Nobody loves their fans like Taylor Swift loves her fans.
She rereleased her album “Red” with new recordings this week, adding new songs with collaborations. It feels like every corner of the internet is “burning red” to celebrate the release. The Empire State building even glowed red in her honor.
The buzz surrounding the album caused Spotify to crash on Thursday night.
“It’s interesting to go back and relive this nostalgia with fans who are the reason why I get to do this ...” she said on “Late Night With Seth Meyers.” “And this time around, I get to do things I know they wish I had done the first time. Because I’m always listening. I’m always lurking. And I’m always listening to their opinions and their theories.”
And fans sense that she really is always listening. By rereleasing “Red,” Swift is making a plan for her fanbase, which is something she’s always done.
Why is Taylor Swift rerecording her earlier albums?
In 2019, Swift expressed interest in gaining ownership over her catalog of music since, she said, it was sold without her knowledge, according to The Washington Post. Instead of fighting to regain control of her music, she responded by rerecording her previous albums.
And that includes a 10-minute version of “All Too Well,” a proclaimed fan-favorite.
Renewing focus on fan-favorite ‘All Too Well’ from ‘Red’
“All Too Well” was considered a deep track hit among fans and critics alike. Many music fans view the emotional depth of her lyrical writing as a time when the pop star started to really show her aptitude as a songwriter.
Steven Knipe, the singer in the Indie pop band Adult Mom, has covered songs from Swift’s “Red” album and claims “All Too Well” is the song he shows to anyone who doubts Swift’s talents as a writer and artist, according to Billboard.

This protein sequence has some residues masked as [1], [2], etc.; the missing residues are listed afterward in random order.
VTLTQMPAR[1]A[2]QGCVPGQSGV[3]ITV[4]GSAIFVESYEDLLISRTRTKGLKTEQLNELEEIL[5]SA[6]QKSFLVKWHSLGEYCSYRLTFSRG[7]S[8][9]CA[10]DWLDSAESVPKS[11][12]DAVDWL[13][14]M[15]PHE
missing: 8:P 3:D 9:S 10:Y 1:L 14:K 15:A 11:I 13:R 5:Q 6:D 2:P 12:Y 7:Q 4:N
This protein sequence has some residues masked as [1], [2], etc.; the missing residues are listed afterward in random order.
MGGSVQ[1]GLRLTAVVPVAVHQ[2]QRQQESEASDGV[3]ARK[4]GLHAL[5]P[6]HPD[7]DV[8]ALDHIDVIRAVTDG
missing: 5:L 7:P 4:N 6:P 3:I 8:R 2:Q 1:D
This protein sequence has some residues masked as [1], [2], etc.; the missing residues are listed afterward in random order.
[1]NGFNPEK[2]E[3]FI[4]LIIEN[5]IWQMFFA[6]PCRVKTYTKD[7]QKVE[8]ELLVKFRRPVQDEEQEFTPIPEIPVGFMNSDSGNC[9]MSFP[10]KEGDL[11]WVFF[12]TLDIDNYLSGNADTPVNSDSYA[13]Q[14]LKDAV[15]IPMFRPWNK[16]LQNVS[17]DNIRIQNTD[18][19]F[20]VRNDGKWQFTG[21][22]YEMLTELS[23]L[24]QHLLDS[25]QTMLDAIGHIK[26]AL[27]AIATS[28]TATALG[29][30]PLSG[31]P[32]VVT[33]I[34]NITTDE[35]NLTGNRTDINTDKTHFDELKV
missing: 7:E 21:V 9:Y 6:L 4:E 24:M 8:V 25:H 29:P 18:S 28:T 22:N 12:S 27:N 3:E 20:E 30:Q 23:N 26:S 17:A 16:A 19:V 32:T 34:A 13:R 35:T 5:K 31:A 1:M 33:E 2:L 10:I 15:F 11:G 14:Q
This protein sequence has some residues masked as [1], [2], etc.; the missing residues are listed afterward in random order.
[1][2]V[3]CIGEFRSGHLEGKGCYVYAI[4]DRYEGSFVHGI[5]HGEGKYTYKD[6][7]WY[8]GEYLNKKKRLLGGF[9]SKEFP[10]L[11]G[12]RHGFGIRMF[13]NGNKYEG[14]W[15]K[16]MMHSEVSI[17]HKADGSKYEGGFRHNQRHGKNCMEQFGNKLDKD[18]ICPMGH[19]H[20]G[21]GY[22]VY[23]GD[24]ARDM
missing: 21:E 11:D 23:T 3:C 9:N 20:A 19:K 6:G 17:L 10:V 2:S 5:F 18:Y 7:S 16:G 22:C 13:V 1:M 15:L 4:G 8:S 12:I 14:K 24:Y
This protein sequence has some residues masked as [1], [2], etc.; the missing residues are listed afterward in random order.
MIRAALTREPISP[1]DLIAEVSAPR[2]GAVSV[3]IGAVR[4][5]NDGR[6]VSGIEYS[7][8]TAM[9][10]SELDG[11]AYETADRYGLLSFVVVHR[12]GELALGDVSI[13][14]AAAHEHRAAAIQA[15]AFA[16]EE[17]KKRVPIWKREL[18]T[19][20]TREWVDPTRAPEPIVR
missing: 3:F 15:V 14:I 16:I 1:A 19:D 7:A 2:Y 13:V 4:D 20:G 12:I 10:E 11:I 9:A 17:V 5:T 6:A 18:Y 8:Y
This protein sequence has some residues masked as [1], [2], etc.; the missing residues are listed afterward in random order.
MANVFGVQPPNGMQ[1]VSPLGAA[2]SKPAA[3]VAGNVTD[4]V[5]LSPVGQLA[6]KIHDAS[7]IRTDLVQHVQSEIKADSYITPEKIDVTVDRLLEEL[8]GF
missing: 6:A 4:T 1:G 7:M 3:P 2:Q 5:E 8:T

“Its story is specific and detailed while remaining relatable — and its melodies are scream-able, cry-alongable, and extremely quotable, all elements that make for a cult classic of a song,” he told Billboard.
In the song, she references an old scarf that Swift fans continue to reference in memes and conversations surrounding the artist, including the U.S. Women’s National Soccer Team.
“All Too Well” is a truly powerful breakup song, and what makes it the most relatable is probably what also makes it painful to perform. It’s really sad. Many speculate about the song being about her public breakup with Jake Gyllenhaal, who is 10 years her senior, and which is a line in the song.
Swift said it’s her most requested song to perform since the original “Red” album came out in 2012. During her Reputation Tour, Swift explained how fans changed the meaning of the song for her, which transformed her experience in performing it for her fans.
Taylor Swift loves a good easter egg for her music
And Swift plays into those references seamlessly. The artist is becoming ubiquitous for the Easter eggs she plants on her Instagram posts that hint at new announcements sending her fans, known as “Swifties,” into a frenzied fervor trying to be the first to figure out what’s coming next.